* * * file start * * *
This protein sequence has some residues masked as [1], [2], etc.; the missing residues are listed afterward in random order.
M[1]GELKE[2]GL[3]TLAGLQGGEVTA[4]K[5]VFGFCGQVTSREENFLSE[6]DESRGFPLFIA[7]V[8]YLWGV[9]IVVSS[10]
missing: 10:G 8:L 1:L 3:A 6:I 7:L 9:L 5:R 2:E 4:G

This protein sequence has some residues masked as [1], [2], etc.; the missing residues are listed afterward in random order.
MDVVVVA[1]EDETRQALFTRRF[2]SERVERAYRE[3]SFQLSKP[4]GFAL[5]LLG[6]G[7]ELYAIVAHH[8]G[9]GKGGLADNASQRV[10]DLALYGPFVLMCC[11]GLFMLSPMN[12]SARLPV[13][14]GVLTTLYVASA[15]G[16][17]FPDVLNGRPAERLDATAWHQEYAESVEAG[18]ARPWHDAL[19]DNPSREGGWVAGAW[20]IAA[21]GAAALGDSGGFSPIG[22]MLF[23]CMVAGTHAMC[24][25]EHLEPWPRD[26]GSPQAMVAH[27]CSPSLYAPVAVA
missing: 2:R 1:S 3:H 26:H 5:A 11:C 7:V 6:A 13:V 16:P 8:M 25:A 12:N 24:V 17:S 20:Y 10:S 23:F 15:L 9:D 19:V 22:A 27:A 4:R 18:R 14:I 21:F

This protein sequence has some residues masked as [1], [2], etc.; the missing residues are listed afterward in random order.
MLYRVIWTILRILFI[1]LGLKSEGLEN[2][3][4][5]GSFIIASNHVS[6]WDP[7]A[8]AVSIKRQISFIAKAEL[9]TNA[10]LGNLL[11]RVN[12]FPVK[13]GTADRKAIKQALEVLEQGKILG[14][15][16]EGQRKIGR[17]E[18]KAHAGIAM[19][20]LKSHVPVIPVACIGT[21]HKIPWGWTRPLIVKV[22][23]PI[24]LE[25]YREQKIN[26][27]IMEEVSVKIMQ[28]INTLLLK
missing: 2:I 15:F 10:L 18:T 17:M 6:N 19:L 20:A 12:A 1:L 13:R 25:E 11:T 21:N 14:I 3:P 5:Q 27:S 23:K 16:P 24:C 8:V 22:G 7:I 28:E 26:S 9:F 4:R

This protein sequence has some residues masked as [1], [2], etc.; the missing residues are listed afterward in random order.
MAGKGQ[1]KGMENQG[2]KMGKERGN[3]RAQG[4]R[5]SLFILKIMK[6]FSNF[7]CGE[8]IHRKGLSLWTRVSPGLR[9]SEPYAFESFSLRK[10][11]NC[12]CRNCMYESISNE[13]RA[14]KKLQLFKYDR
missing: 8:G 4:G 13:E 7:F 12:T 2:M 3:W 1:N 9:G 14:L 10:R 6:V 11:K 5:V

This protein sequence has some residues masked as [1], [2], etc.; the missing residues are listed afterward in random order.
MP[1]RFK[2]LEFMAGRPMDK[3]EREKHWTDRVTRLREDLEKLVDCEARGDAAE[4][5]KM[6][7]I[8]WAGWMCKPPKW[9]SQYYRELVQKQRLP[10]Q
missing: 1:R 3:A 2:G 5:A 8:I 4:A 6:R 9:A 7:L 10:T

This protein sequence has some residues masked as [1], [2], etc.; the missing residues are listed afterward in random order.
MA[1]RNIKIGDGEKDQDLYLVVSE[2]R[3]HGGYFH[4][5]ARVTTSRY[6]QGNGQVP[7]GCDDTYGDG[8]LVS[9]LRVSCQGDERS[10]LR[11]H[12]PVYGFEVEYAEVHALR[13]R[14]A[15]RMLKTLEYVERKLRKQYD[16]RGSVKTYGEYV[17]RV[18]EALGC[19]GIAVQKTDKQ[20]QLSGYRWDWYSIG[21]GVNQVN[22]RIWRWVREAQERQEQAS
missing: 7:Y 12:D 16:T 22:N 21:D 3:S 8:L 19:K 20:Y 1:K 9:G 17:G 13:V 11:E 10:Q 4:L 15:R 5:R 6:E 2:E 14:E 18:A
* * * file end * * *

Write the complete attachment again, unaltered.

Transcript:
This protein sequence has some residues masked as [1], [2], etc.; the missing residues are listed afterward in random order.
M[1]GELKE[2]GL[3]TLAGLQGGEVTA[4]K[5]VFGFCGQVTSREENFLSE[6]DESRGFPLFIA[7]V[8]YLWGV[9]IVVSS[10]
missing: 10:G 8:L 1:L 3:A 6:I 7:L 9:L 5:R 2:E 4:G

This protein sequence has some residues masked as [1], [2], etc.; the missing residues are listed afterward in random order.
MDVVVVA[1]EDETRQALFTRRF[2]SERVERAYRE[3]SFQLSKP[4]GFAL[5]LLG[6]G[7]ELYAIVAHH[8]G[9]GKGGLADNASQRV[10]DLALYGPFVLMCC[11]GLFMLSPMN[12]SARLPV[13][14]GVLTTLYVASA[15]G[16][17]FPDVLNGRPAERLDATAWHQEYAESVEAG[18]ARPWHDAL[19]DNPSREGGWVAGAW[20]IAA[21]GAAALGDSGGFSPIG[22]MLF[23]CMVAGTHAMC[24][25]EHLEPWPRD[26]GSPQAMVAH[27]CSPSLYAPVAVA
missing: 2:R 1:S 3:H 26:H 5:A 11:C 7:V 6:A 13:V 16:P 8:M 25:A 12:N 24:V 17:S 20:Y 10:S 23:F 15:L 9:D 19:V 22:A 27:A 4:R 18:R 14:I 21:F

This protein sequence has some residues masked as [1], [2], etc.; the missing residues are listed afterward in random order.
MLYRVIWTILRILFI[1]LGLKSEGLEN[2][3][4][5]GSFIIASNHVS[6]WDP[7]A[8]AVSIKRQISFIAKAEL[9]TNA[10]LGNLL[11]RVN[12]FPVK[13]GTADRKAIKQALEVLEQGKILG[14][15][16]EGQRKIGR[17]E[18]KAHAGIAM[19][20]LKSHVPVIPVACIGT[21]HKIPWGWTRPLIVKV[22][23]PI[24]LE[25]YREQKIN[26][27]IMEEVSVKIMQ[28]INTLLLK
missing: 2:I 15:F 10:L 18:T 17:M 6:N 19:L 20:A 12:A 1:L 13:R 25:E 11:T 21:N 14:I 3:P 5:Q 27:S 23:K 16:P 24:C 8:V 22:G 7:I 28:E 26:S 9:F 4:R

This protein sequence has some residues masked as [1], [2], etc.; the missing residues are listed afterward in random order.
MAGKGQ[1]KGMENQG[2]KMGKERGN[3]RAQG[4]R[5]SLFILKIMK[6]FSNF[7]CGE[8]IHRKGLSLWTRVSPGLR[9]SEPYAFESFSLRK[10][11]NC[12]CRNCMYESISNE[13]RA[14]KKLQLFKYDR
missing: 8:G 4:G 13:E 7:F 12:T 2:M 3:W 1:N 9:G 14:L 10:R 6:V 11:K 5:V

This protein sequence has some residues masked as [1], [2], etc.; the missing residues are listed afterward in random order.
MP[1]RFK[2]LEFMAGRPMDK[3]EREKHWTDRVTRLREDLEKLVDCEARGDAAE[4][5]KM[6][7]I[8]WAGWMCKPPKW[9]SQYYRELVQKQRLP[10]Q
missing: 1:R 3:A 2:G 5:A 8:I 4:A 6:R 9:A 7:L 10:T

This protein sequence has some residues masked as [1], [2], etc.; the missing residues are listed afterward in random order.
MA[1]RNIKIGDGEKDQDLYLVVSE[2]R[3]HGGYFH[4][5]ARVTTSRY[6]QGNGQVP[7]GCDDTYGDG[8]LVS[9]LRVSCQGDERS[10]LR[11]H[12]PVYGFEVEYAEVHALR[13]R[14]A[15]RMLKTLEYVERKLRKQYD[16]RGSVKTYGEYV[17]RV[18]EALGC[19]GIAVQKTDKQ[20]QLSGYRWDWYSIG[21]GVNQVN[22]RIWRWVREAQERQEQAS
missing: 7:Y 12:D 16:T 22:N 21:D 3:S 8:L 19:K 20:Y 1:K 9:G 17:G 13:V 11:E 10:Q 4:L 15:R 5:R 6:E 2:E 14:E 18:A